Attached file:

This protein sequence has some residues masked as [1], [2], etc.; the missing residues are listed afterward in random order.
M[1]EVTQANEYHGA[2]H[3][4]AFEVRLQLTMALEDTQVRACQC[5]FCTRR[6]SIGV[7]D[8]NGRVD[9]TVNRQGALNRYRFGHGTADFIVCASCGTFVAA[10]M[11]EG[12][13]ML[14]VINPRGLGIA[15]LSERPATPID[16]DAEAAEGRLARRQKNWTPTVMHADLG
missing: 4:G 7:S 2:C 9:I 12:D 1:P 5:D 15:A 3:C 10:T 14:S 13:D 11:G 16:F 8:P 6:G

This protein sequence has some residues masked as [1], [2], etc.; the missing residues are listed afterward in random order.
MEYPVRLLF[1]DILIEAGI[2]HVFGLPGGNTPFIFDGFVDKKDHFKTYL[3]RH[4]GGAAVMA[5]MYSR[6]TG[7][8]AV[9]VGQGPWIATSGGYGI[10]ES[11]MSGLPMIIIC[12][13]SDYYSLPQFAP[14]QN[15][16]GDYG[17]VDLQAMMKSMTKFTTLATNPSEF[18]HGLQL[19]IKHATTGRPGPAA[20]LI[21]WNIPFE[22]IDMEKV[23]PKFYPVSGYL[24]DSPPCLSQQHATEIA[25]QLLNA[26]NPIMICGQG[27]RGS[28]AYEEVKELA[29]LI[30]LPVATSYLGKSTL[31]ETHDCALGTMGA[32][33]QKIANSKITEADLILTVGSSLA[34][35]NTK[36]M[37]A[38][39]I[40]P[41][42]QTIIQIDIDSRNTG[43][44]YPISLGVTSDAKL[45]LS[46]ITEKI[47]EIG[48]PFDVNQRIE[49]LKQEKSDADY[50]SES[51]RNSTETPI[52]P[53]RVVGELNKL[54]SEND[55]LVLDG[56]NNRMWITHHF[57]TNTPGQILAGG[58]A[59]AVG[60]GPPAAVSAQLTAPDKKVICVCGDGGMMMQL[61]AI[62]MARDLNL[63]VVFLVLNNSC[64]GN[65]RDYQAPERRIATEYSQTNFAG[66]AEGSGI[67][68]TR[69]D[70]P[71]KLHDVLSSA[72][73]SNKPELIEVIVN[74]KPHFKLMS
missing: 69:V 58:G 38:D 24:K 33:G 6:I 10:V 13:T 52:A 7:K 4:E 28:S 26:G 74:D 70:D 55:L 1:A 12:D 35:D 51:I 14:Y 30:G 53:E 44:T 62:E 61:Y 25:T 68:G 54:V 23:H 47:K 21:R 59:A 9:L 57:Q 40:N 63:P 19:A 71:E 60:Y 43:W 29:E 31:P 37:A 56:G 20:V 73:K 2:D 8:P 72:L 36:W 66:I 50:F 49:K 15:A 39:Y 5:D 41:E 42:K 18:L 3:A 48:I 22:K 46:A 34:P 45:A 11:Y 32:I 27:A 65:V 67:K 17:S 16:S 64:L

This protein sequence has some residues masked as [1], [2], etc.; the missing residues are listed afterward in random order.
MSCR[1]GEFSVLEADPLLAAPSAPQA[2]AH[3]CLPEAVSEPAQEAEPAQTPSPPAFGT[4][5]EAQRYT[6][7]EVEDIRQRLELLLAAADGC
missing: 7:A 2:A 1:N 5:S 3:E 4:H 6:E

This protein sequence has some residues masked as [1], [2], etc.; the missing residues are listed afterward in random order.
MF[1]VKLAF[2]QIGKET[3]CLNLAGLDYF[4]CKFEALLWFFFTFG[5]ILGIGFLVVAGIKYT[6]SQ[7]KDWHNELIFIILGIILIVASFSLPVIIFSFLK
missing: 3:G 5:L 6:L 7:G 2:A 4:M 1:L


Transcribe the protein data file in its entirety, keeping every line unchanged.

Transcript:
This protein sequence has some residues masked as [1], [2], etc.; the missing residues are listed afterward in random order.
M[1]EVTQANEYHGA[2]H[3][4]AFEVRLQLTMALEDTQVRACQC[5]FCTRR[6]SIGV[7]D[8]NGRVD[9]TVNRQGALNRYRFGHGTADFIVCASCGTFVAA[10]M[11]EG[12][13]ML[14]VINPRGLGIA[15]LSERPATPID[16]DAEAAEGRLARRQKNWTPTVMHADLG
missing: 4:G 7:S 2:C 9:I 12:D 1:P 5:D 15:A 3:C 10:T 14:S 13:D 11:G 16:F 8:P 6:G

This protein sequence has some residues masked as [1], [2], etc.; the missing residues are listed afterward in random order.
MEYPVRLLF[1]DILIEAGI[2]HVFGLPGGNTPFIFDGFVDKKDHFKTYL[3]RH[4]GGAAVMA[5]MYSR[6]TG[7][8]AV[9]VGQGPWIATSGGYGI[10]ES[11]MSGLPMIIIC[12][13]SDYYSLPQFAP[14]QN[15][16]GDYG[17]VDLQAMMKSMTKFTTLATNPSEF[18]HGLQL[19]IKHATTGRPGPAA[20]LI[21]WNIPFE[22]IDMEKV[23]PKFYPVSGYL[24]DSPPCLSQQHATEIA[25]QLLNA[26]NPIMICGQG[27]RGS[28]AYEEVKELA[29]LI[30]LPVATSYLGKSTL[31]ETHDCALGTMGA[32][33]QKIANSKITEADLILTVGSSLA[34][35]NTK[36]M[37]A[38][39]I[40]P[41][42]QTIIQIDIDSRNTG[43][44]YPISLGVTSDAKL[45]LS[46]ITEKI[47]EIG[48]PFDVNQRIE[49]LKQEKSDADY[50]SES[51]RNSTETPI[52]P[53]RVVGELNKL[54]SEND[55]LVLDG[56]NNRMWITHHF[57]TNTPGQILAGG[58]A[59]AVG[60]GPPAAVSAQLTAPDKKVICVCGDGGMMMQL[61]AI[62]MARDLNL[63]VVFLVLNNSC[64]GN[65]RDYQAPERRIATEYSQTNFAG[66]AEGSGI[67][68]TR[69]D[70]P[71]KLHDVLSSA[72][73]SNKPELIEVIVN[74]KPHFKLMS
missing: 69:V 58:G 38:D 24:K 33:G 6:I 10:V 13:T 52:A 7:K 4:E 28:S 26:G 74:D 70:D 55:L 1:A 12:D 35:D 51:I 14:Y 30:G 53:E 44:T 62:E 61:Y 25:T 68:G 54:V 23:H 47:K 21:R 59:A 9:L 57:Q 40:N 63:P 19:A 71:E 60:Y 43:W 29:E 31:P 37:A 56:G 20:V 73:K 2:D 8:P 72:L 36:W 66:I 50:F 49:K 15:A 39:Y 5:D 41:E 42:K 18:L 3:A 48:I 22:K 46:A 34:P 45:A 11:Y 32:I 27:A 65:V 67:K 17:S 16:S 64:L

This protein sequence has some residues masked as [1], [2], etc.; the missing residues are listed afterward in random order.
MSCR[1]GEFSVLEADPLLAAPSAPQA[2]AH[3]CLPEAVSEPAQEAEPAQTPSPPAFGT[4][5]EAQRYT[6][7]EVEDIRQRLELLLAAADGC
missing: 7:A 2:A 1:N 5:S 3:E 4:H 6:E

This protein sequence has some residues masked as [1], [2], etc.; the missing residues are listed afterward in random order.
MF[1]VKLAF[2]QIGKET[3]CLNLAGLDYF[4]CKFEALLWFFFTFG[5]ILGIGFLVVAGIKYT[6]SQ[7]KDWHNELIFIILGIILIVASFSLPVIIFSFLK
missing: 3:G 5:L 6:L 7:G 2:A 4:M 1:L